Maring cautions that solar incentives and tax advantages keep changing. “Rebates and incentives are a moving target, so if you’re thinking about solar you need to watch it because it is changing all the time.”

Del Mar’s solar array will cover about a fourth of the packing house’s energy costs, but will produce 90 to 95 percent of the energy needs of that area. The electric bill for that area has been about $70,000 per year, and Maring figures a payback for the installation in four years.

Maring was reluctant to discuss details of Del Mar’s specific rebate/incentive/tax payback scenario, but it is obvious the ultimate cash outlay is significantly less than the purchase cost.

 “It is pretty complicated and involves income tax brackets, incentives, depreciation and rebates from energy companies,” he says. Unlike some solar packages, Del Mar cannot sell energy back to Pacific Gas and Electric.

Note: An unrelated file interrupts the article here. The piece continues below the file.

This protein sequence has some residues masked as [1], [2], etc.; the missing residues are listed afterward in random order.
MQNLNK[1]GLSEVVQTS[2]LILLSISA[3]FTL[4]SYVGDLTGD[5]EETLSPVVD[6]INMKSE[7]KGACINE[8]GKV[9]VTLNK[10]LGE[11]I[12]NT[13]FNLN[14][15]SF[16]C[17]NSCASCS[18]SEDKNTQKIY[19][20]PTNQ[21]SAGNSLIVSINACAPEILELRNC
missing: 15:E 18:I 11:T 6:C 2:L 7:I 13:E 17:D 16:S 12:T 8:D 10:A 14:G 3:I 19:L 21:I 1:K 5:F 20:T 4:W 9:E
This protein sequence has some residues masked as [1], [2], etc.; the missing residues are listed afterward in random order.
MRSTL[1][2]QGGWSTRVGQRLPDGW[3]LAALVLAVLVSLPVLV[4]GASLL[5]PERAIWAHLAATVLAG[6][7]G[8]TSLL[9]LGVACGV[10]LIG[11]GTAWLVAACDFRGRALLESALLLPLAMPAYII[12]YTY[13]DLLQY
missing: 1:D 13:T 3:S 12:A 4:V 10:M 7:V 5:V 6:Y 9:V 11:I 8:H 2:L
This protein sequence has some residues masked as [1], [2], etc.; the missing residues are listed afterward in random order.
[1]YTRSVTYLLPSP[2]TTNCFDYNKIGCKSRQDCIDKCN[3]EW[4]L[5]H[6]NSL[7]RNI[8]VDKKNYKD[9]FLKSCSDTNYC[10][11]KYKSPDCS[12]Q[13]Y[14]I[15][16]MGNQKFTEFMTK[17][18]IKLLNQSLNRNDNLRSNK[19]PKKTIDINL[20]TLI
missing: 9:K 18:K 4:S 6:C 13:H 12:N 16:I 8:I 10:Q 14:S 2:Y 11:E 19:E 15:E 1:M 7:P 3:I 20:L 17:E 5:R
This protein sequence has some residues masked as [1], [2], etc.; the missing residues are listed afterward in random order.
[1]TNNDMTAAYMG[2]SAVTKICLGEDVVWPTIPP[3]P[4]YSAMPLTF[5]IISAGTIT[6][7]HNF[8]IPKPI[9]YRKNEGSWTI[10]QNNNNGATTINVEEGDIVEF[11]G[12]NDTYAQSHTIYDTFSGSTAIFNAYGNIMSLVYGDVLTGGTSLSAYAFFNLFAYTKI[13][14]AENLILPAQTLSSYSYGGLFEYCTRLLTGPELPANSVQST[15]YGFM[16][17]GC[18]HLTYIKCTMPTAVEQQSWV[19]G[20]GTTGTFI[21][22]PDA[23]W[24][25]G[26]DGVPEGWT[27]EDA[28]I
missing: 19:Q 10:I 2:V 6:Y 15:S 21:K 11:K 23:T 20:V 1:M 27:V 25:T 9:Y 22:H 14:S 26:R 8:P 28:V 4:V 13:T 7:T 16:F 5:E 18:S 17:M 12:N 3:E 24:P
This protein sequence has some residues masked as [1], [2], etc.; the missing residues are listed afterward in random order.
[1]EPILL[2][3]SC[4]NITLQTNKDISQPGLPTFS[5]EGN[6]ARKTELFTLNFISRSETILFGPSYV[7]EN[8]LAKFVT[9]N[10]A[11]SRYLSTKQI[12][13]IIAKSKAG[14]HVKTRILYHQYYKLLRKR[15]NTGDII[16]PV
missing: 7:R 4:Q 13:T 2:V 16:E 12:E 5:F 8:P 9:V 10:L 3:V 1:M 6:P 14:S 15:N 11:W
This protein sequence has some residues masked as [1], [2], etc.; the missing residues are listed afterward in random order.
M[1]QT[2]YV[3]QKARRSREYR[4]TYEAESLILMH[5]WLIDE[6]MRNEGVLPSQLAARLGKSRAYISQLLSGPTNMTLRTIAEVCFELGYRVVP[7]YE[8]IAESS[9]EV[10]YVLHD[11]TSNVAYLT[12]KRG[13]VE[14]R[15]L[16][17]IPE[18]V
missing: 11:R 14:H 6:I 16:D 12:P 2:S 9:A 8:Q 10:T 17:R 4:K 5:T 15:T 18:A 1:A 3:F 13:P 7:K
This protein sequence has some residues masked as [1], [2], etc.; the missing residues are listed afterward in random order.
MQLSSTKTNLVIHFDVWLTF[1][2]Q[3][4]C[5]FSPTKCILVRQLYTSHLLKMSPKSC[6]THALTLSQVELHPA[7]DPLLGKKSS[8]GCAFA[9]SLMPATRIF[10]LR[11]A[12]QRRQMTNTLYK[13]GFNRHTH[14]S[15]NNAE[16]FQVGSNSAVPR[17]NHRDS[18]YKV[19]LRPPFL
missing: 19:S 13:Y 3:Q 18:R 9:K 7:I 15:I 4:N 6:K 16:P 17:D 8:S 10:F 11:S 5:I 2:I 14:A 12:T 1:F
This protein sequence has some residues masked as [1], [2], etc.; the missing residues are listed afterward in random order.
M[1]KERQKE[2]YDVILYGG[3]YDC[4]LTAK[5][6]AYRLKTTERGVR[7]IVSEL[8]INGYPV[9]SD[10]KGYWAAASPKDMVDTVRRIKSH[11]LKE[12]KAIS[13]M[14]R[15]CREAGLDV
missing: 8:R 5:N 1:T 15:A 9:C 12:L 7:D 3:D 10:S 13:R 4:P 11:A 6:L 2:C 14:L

Del Mar General Manager Brian Wright and Maring say another important factor in moving to solar is the growing sustainability issue in food production. Del Mar will get new sustainable “points” for the solar installation.

Del Mar has been audited for sustainability for the past six years. Wright says the company audits internally as well as inviting third party and buyer audits to enhance commodity sales to companies like food-buying giants like Sysco, Costco and Wal-Mart.

Del Mar is proud of its 2009 sustainability audit score of 92 percent.

“Everybody is looking for points on their sustainability grade sheets. We are doing everything we can to use less water, less energy and things like that in growing the crops. Solar energy is something we can do beyond what we are doing in the field and in the packing process,” says Maring.